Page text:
A 40-year-old female patient with frequency of micturition and stress incontinence had surgery using transobturator tape (TOT). The surgical procedure was uncomplicated but the patient developed symptoms of groin pain, loss of sensations in the legs, and inability to stand or bear weight 48 hours postoperatively. Neurological assessment did not reveal any motor loss, although reduced sensations in the right thigh persisted for a few days. Pelvic collection, mesh infection, and exposure were excluded. Physiotherapy and analgesia were administered and her symptoms diminished. No residual symptoms were present at 4 and 8-week follow-up evaluations.
KEYWORDS: Transobturator; Groin pain; Neuropathy; Obturator nerve damage
CORRESPONDENCE: Dr. Asma Farrukh MRCOG, Derby Hospitals, Department of Obstetrics and Gynaecology, Uttoxeter Road, Derby, DE223NE, United Kingdom ().
CITATION: Urotoday Int J. 2009 Aug;2(4). doi:10.3834/uij.1944-5784.2009.08.05
History. A 40-year-old parous female was referred. She had a year-long history of frequency of micturition and stress incontinence with coughing, sneezing, and running. She would pass urine more than 10 times a day, which was disrupting her daily activities. There was no urgency or nocturia. She felt incomplete emptying of the bladder. Her fluid intake was not excessive. She was not taking any regular medications. She was allergic to penicillin and smoked 5 cigarettes a day. Her past medical history was unremarkable.
Initial Examination. The patientâ€™s body mass index (BMI) was 26. Pelvic bimanual examination was normal except for weak pelvic floor tone. Urinalysis was negative. Urodynamic pressure flow studies were organized.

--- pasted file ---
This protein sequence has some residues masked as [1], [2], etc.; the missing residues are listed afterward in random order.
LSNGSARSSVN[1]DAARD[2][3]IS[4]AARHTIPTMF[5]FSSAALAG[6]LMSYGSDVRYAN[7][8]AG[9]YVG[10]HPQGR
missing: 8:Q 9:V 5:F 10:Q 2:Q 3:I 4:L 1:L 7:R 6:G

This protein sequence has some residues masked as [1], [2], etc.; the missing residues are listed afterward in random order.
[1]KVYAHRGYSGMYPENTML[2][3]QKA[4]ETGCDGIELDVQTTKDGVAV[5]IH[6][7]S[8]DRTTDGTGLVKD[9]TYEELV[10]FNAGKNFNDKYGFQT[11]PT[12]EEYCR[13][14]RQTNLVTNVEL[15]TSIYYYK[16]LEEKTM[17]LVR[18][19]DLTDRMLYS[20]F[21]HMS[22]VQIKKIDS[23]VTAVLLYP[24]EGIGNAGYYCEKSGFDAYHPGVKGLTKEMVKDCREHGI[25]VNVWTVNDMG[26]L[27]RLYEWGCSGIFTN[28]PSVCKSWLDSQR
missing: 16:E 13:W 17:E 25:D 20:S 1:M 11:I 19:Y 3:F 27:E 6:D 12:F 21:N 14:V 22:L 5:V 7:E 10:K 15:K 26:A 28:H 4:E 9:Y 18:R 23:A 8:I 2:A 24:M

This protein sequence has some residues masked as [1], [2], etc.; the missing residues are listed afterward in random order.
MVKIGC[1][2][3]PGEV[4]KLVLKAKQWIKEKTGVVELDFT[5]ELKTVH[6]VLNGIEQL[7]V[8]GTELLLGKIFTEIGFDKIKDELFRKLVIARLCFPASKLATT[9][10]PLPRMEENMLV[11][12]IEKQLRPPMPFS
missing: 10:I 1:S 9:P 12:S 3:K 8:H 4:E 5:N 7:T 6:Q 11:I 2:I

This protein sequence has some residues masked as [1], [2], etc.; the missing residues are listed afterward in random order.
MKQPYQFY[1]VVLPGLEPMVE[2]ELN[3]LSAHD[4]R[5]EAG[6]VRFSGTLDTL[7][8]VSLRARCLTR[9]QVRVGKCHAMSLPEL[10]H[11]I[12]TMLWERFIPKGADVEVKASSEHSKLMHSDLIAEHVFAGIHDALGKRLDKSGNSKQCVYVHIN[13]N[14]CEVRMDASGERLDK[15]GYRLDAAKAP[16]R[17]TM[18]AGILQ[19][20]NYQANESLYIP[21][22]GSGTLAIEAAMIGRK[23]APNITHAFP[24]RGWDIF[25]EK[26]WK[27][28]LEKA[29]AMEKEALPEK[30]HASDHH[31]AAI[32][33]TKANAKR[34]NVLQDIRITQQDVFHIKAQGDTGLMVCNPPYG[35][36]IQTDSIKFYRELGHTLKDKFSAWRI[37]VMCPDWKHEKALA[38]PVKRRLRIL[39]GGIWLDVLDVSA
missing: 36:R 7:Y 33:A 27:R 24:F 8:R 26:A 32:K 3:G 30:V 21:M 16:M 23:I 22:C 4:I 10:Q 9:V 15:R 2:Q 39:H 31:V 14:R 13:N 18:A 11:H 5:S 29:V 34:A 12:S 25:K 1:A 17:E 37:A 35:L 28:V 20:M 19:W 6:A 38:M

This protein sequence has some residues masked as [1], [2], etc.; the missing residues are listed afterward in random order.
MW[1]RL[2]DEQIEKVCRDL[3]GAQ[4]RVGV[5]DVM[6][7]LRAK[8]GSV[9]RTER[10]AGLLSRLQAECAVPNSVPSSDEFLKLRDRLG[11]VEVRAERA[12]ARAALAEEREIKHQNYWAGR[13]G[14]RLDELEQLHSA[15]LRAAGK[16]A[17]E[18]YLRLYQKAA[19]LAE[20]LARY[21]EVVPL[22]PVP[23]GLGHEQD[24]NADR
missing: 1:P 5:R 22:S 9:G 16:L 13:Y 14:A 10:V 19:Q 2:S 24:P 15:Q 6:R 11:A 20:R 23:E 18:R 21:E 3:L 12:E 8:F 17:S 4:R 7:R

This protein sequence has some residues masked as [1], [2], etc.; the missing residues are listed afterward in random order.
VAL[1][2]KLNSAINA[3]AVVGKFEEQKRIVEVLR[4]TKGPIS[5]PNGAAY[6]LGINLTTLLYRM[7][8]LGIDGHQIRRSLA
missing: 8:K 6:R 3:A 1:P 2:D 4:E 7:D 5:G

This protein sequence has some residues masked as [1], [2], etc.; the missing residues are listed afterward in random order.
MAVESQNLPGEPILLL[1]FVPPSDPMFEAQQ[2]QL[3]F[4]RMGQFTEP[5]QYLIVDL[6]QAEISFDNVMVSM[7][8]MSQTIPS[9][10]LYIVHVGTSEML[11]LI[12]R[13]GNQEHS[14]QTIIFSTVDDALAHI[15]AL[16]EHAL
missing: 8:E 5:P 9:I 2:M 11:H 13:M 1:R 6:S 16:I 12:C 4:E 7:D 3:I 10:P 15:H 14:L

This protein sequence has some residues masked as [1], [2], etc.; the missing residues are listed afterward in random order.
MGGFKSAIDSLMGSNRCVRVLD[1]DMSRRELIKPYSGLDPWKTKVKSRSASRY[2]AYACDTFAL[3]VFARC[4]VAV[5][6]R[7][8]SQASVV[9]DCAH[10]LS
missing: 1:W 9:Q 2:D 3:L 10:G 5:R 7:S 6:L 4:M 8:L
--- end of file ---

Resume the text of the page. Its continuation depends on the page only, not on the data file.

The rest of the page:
Filling cystometrogram (CMG) showed a stable detrusor with an element of hypersensitivity; first desire to void was at 100 mL. Moderate stress incontinence was demonstrated with a cough at full bladder capacity of 350 mL. The patient voided in 2 attempts with Qmax of 16.6; voiding was to completion.
Nonsurgical Management. Referral to a continence advisor was arranged. The purpose was to complete pelvic floor strengthening and bladder retraining. Double voiding techniques were discussed and a plan was made to reexamine her after physiotherapy sessions were completed.
Four months later, the patient reported worsening of her symptoms since physiotherapy and electrical stimulation. She requested surgical treatment. After detailed discussion of efficacy, risks, and long-term outcome data, she consented to a transobturator tape (TOT) procedure.
Surgical Management. An Align TOT (Bard; Covington, GA) was inserted under spinal anesthetic with bupivacaine and fentanyl. In addition, local infiltration of 20 mL of 1% Xylocaine (AstraZeneca LP; Willmington, DE) in adrenaline was given vaginally along the trocar paths. The surgeon identified the anatomical landmarks and used the recommended surgical technique . After check cystoscopy, the tape was adjusted to keep it tension-free. There was a 2 cm lateral extension of the vaginal incision toward the right, caused by blunt dissection with an index finger. This was sutured separately. Intraoperative blood loss was minimal. The patient received intravenous antibiotic cover. A small vaginal pack and Foley catheter were inserted and she was transferred to the ward.
Outcome. The following day, the patient complained of pain in the right groin along with weakness and reduced sensations in the right lower limb. She was not able to stand or bear weight on the right leg. The vaginal pack was removed and slight bleeding per vaginum was noted.